Katharine Mullock: I will not say too much, because I would be speculating. I imagine that, to some degree, British people are looking over at France and Spain and at what is happening here, and seeing the number of cases rising and thinking, “That doesn’t seem like a great position to be in”. Certainly as you say, in the UK the lockdown measures started a bit later than in France and Spain. Personally, I do not think it is a problem, given that we have seen the number of cases rise in neighbouring, countries, but that is all I will say.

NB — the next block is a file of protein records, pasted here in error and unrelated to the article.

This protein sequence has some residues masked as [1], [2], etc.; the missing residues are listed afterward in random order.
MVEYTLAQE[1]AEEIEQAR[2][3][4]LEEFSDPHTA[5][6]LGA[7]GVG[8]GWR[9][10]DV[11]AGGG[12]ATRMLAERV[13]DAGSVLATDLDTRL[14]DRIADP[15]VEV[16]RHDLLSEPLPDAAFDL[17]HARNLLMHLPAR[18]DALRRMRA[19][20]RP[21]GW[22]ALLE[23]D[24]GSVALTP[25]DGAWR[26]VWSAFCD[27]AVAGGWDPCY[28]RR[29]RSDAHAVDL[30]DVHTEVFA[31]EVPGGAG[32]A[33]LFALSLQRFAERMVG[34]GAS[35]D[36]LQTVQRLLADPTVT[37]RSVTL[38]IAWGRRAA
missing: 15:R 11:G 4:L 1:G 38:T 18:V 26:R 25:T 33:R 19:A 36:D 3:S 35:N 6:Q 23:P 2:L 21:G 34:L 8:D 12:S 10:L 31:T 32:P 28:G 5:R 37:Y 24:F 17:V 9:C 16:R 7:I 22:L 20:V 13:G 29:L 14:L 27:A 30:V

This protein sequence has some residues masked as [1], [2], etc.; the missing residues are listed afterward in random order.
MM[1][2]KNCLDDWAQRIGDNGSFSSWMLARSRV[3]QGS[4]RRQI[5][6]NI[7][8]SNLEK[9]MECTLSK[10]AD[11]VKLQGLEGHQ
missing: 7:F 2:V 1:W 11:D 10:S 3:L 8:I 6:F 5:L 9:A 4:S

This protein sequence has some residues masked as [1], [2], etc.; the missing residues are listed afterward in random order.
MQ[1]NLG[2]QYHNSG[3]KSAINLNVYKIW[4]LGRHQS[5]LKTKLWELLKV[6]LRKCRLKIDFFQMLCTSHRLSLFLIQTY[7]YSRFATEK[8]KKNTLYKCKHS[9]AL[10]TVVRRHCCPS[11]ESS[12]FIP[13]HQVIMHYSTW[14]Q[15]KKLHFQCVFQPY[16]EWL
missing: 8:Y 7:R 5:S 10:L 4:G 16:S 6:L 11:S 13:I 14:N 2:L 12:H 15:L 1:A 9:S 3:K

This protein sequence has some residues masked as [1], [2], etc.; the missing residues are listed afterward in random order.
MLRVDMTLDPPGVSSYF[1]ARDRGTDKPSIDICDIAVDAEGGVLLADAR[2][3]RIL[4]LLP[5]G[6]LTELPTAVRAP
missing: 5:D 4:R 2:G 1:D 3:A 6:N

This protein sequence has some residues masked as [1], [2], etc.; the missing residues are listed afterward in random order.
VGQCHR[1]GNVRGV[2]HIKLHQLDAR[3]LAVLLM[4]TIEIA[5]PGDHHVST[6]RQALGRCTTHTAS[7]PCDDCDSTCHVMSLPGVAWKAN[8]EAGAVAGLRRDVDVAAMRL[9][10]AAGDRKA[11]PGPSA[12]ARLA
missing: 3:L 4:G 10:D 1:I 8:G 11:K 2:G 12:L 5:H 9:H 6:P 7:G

The Chair: Mr Wolff, is there anything you want to add? Lord Tugendhat, do you want to come back?

Lord Tugendhat: No.

The Chair: I thank both Katharine Mullock and Guntram Wolff for their answers and for helping us in our inquiry. It is very much appreciated and, as there are no more questions, that concludes our session, on time at 5 pm, which is very impressive given the ground we have been able to cover with our witnesses. Thank you for answering complex questions very succinctly. That marks the end of this session, so have a good evening, everyone.

 


[1] https://www.bruegel.org/publications/datasets/covid-national-dataset/